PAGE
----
UCF tables vaccine exemption vote

Parents of students in the Unionville-Chadds Ford School District will have to wait another month before learning whether the district will disallow “moral/philosophical” reasons for vaccine exemptions. School board members tabled a vote on the proposed policy change during their Aug. 15 meeting.

If the change goes through, students in the district will no longer be exempted from certain vaccines due to moral or philosophical reasons. While students would still be exempted from various shots on medical or religious grounds, a parent's moral or philosophical reason could have no standing, some parents fear.

Policy 203 reads: “All students shall be immunized against specific diseases in accordance with state law and regulations, unless specifically exempt for religious or, medical, or moral/philosophical reasons.”

The “or moral/philosophical” clause in red would be deleted. However, the policy also says that homeless students or those that can’t provide proof of immunization may attend classes.

Even the authority for the immunization policy may be reworded. The current policy reads: “In order to safeguard the school community from the spread of certain communicable diseases, the Board requires that guidance and orders from state and local officials, established Board policy and administrative guidelines, and Board-approved health and safety plans be followed by students, parents/guardians and district staff.”

But, again, the red lettering indicates words that may be deleted.

The full policy voted on during the meeting should be found here.

School Board Director John Murphy, who chairs the Policy Committee, proposed tabling the vote on Policy 203 because three board members were absent from the meeting and because of confusion.

“We’ve gotten confusing guidance from our solicitor,” Murphy said. “There are some terms in there, ‘moral/philosophical’ that aren’t in the statute that governs the Health Department and gives them the authority. However, it is in the school code, so that was a reason to remove those terms.

“But then the solicitor also responded that if somebody asks for an exemption based on those terms, we still have to follow the same process. It’s kind of confusing as to why we would then remove those words.”

Several residents spoke during the second public comment period of the meeting. One parent from East Marlborough Township said it was “alarming” that the board would consider eliminating the moral and philosophical reasons for exemptions because the school code considers them valid. She added that there has been little discussion on the matter and characterized the item being on the agenda was done “evasively” and that it’s “irresponsible.”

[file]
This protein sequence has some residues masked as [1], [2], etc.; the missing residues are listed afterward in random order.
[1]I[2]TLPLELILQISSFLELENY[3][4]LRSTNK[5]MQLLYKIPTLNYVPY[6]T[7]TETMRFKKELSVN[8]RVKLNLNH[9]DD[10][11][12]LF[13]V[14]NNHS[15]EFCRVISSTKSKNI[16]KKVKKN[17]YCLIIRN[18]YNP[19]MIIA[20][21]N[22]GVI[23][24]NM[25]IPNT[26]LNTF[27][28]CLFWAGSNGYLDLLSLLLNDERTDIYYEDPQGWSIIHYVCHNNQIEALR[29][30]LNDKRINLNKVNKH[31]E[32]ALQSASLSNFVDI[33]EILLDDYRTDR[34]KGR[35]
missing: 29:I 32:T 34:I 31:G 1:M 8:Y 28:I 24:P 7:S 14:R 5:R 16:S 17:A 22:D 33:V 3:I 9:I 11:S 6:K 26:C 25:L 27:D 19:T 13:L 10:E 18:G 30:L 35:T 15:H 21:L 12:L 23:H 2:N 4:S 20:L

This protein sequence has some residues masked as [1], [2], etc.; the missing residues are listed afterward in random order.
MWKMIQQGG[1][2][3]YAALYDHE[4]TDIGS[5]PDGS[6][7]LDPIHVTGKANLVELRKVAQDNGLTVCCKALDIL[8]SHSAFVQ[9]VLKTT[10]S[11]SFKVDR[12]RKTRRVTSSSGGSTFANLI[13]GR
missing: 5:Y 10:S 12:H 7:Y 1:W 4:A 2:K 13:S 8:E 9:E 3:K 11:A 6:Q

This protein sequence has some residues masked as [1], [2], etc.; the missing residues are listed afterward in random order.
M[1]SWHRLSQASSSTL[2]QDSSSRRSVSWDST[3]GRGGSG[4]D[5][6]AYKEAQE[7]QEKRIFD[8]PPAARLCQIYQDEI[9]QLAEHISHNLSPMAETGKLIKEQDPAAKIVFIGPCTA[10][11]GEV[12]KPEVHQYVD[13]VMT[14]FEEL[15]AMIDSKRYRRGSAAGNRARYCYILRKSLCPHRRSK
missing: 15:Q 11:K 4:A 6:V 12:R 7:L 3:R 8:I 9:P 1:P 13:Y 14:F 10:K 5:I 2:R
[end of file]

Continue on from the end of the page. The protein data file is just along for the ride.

“You’re trying to slyly do it without even having a discussion about it. This is very unfair to residents,” she said.

School Board President Jeff Hellrung said in response that the board is always re-examining district policies and that the review process is ongoing.

“Nothing is ever done in the dark or on the sly,” Hellrung said.

Emily Smith, from Pennsbury Township, said her concern has nothing to do with the efficacy or lack of efficacy of the vaccines. Rather, it’s about parental rights.

“I would ask you to consider seriously that it's the parent's right and responsibility to make medical decisions for their children.”

Smith went on the ask why the change was being considered at all. “What is prompting this? What is gained by changing this? I believe it’s very important that we maintain our rights and responsibility as parents having medical authority over our children and not have that dictated by schools.”

Hellrung said the problem is that the language appears in the school code but not in the governing statute. “So, there’s some question whether it should be in our policy or not.” But he added that it’s virtually meaningless.

“In a way, it’s a question that has no practical meaning because, whether or not those words appear in our language, we’re going to accept requests for variances from vaccinations anyway…so it’s not going to matter whether those words appear or not,” he said.

East Marlborough Township resident Emily Sokol read the Pennsylvania Code for exemptions and said it does say moral and philosophical reasons are valid.

“Children need not be immunized if a parent, guardian…objects in writing to immunization on religious grounds, or on the basis of a strong moral or ethical conviction, similar to a religious belief,” she read, adding that the state Department of Health added the word “philosophical” to that in 2013.

“So, if you plan to accept the exemptions like you did in the past, why are you removing words?” she asked. “Just leave it as is stated…Why would you leave words out unless you were trying to hide something or get rid of them? Just leave them in.”

Kathleen Carmody, from Pennsbury Township, said she agrees that there’s a problem with the idea that it’s just a matter of semantics.

“[Saying] we’re going to allow this, [or] we’re going to have certain words, that’s just baloney. You need to put the words we can count on, not the wink and a handshake with ‘We got your back,’” she said. “No. Put the right words in there that these people can count on. Because, if I know how things work, you’ll say one thing and do another.”

The board plans further discussion on the policy during its September work session and regular meeting.

About Rich Schwartzman

Rich Schwartzman has been reporting on events in the greater Chadds Ford area since September 2001 when he became the founding editor of The Chadds Ford Post. In April 2009 he became managing editor of ChaddsFordLive. He is also an award-winning photographer.

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